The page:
Saving Truth from Paradox.

By: Field, Hartry HPublisher: Oxford : Oxford University Press, Incorporated, 2008Copyright date: ©2008Description: 1 online resource (423 pages)Content type: text Media type: computer Carrier type: online resourceISBN: 9780191528163Subject(s): Paradox.;TruthGenre/Form: Electronic books. Additional physical formats: Print version:: Saving Truth from ParadoxDDC classification: 165 LOC classification: BC199.P2F537 2008Online resources: Click to View
Contents:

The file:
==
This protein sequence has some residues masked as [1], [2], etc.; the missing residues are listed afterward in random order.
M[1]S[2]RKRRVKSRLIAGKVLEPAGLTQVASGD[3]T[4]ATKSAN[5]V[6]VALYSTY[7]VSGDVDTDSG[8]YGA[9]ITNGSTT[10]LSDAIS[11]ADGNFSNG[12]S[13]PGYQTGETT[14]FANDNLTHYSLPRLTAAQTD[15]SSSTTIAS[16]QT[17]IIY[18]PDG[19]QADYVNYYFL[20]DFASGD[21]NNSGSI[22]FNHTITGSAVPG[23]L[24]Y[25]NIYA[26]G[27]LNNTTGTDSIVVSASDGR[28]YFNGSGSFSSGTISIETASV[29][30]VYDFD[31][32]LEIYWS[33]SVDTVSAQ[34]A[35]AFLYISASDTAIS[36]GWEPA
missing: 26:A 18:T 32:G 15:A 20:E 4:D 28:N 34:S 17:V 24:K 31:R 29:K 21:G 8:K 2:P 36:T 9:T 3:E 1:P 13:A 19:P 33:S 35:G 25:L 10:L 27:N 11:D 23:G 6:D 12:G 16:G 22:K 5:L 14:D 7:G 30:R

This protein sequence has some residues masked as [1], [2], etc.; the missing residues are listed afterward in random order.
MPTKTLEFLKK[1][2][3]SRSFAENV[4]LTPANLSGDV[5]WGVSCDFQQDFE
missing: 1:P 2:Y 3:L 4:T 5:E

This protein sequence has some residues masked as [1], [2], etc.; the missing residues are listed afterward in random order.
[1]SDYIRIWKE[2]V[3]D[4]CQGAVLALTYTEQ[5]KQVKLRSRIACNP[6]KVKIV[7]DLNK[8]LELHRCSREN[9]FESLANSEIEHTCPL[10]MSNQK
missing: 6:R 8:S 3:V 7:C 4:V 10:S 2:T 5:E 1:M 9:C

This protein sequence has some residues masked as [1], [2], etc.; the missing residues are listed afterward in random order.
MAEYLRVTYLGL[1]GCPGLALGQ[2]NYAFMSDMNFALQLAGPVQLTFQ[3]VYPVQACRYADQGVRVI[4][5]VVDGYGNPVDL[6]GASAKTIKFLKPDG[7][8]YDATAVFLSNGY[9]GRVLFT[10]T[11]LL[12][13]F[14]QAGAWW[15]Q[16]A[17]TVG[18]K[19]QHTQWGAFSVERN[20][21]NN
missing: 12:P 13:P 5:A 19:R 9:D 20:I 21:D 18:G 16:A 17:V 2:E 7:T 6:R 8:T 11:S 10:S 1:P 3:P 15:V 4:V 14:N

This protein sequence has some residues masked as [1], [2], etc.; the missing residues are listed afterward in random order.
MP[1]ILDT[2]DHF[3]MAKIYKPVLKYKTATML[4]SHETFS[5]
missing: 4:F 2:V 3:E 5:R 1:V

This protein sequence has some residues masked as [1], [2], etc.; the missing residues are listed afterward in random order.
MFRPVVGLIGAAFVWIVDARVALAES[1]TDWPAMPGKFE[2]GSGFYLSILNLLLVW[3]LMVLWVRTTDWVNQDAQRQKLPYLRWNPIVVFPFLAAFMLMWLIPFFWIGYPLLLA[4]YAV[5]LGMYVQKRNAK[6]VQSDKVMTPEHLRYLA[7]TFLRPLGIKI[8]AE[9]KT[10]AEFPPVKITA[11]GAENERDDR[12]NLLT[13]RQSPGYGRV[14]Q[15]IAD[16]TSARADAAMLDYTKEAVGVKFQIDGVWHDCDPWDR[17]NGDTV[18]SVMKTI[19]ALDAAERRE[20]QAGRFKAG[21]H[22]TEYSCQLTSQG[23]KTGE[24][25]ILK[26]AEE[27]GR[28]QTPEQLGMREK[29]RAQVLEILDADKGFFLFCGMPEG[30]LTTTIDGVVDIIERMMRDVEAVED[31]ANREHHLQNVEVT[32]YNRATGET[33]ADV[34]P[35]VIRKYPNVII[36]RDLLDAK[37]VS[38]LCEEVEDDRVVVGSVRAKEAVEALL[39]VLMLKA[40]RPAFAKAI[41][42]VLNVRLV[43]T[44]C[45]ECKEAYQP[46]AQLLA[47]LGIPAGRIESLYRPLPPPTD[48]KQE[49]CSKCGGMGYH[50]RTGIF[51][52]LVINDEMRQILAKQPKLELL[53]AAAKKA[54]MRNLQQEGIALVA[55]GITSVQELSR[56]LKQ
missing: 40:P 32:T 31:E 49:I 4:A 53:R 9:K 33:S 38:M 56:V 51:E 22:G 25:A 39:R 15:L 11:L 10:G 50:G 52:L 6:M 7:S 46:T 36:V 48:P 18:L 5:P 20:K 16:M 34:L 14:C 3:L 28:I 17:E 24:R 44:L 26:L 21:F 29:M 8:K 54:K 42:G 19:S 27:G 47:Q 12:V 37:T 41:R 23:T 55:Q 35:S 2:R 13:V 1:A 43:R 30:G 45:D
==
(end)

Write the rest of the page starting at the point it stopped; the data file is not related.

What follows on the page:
Intro -- Contents -- Introduction -- 1 Grelling's paradox -- 2 Russell's paradox for properties -- 3 … v. Russell's paradox for sets -- 4 Solution routes to Russell's paradox for properties -- 5 Grelling again -- 6 Change of logic and change of meaning -- 7 Some connections to other issues -- PART I. A SELECTIVE BACKGROUND -- 1 Self-Reference and Tarski's Theorem -- 1.1 Self-reference and Gödel-Tarski diagonalization -- 1.2 Tarski's ''Undefinability Theorem'' -- 1.3 Tarski's ''Undefinability Theorem'' states more than undefinability -- 1.4 Another form of Tarski's theorem -- 1.5 Can set-theoretic truth be defined? -- 1.6 Inductive characterizations and restricted truth definitions -- 1.7 Further remarks on explicit definition -- 2 Validity and the Unprovability of Soundness -- 2.1 Validity and the necessary preservation of truth -- 2.2 Truth in a model -- 2.3 The Kreisel squeezing argument -- 2.4 The unprovability of soundness -- 3 Kripke's Theory of Truth (Strong Kleene Version) -- 3.1 The Kripke construction for restricted languages -- 3.2 The Kripke construction for unrestricted languages -- 3.3 Conservativeness -- 3.4 Does truth coincide with semantic value 1 even for restricted languages? (KFS v. FM) -- 3.5 Gaps and gluts -- 3.6 The weaknesses of Kripke's construction -- 3.7 Acceptance and rejection in KFS -- 3.8 Defectiveness again -- Appendix: Kleene logic and other deMorgan logics -- 4 Adding a Conditional? Curry and Lukasiewicz -- 4.1 The Curry paradox -- 4.2 Continuum-valued semantics -- 4.3 What do the semantic values mean? -- 4.4 Determinate truth in continuum-valued semantics -- 4.5 Ultimate failure: quantifiers -- 4.6 Indeterminacy and rejection -- Appendix: The Conservativeness Theorem -- 5 Interlude on Vagueness, and the Paradoxes of König and Berry -- 5.1 Must vague predicates have sharp boundaries?.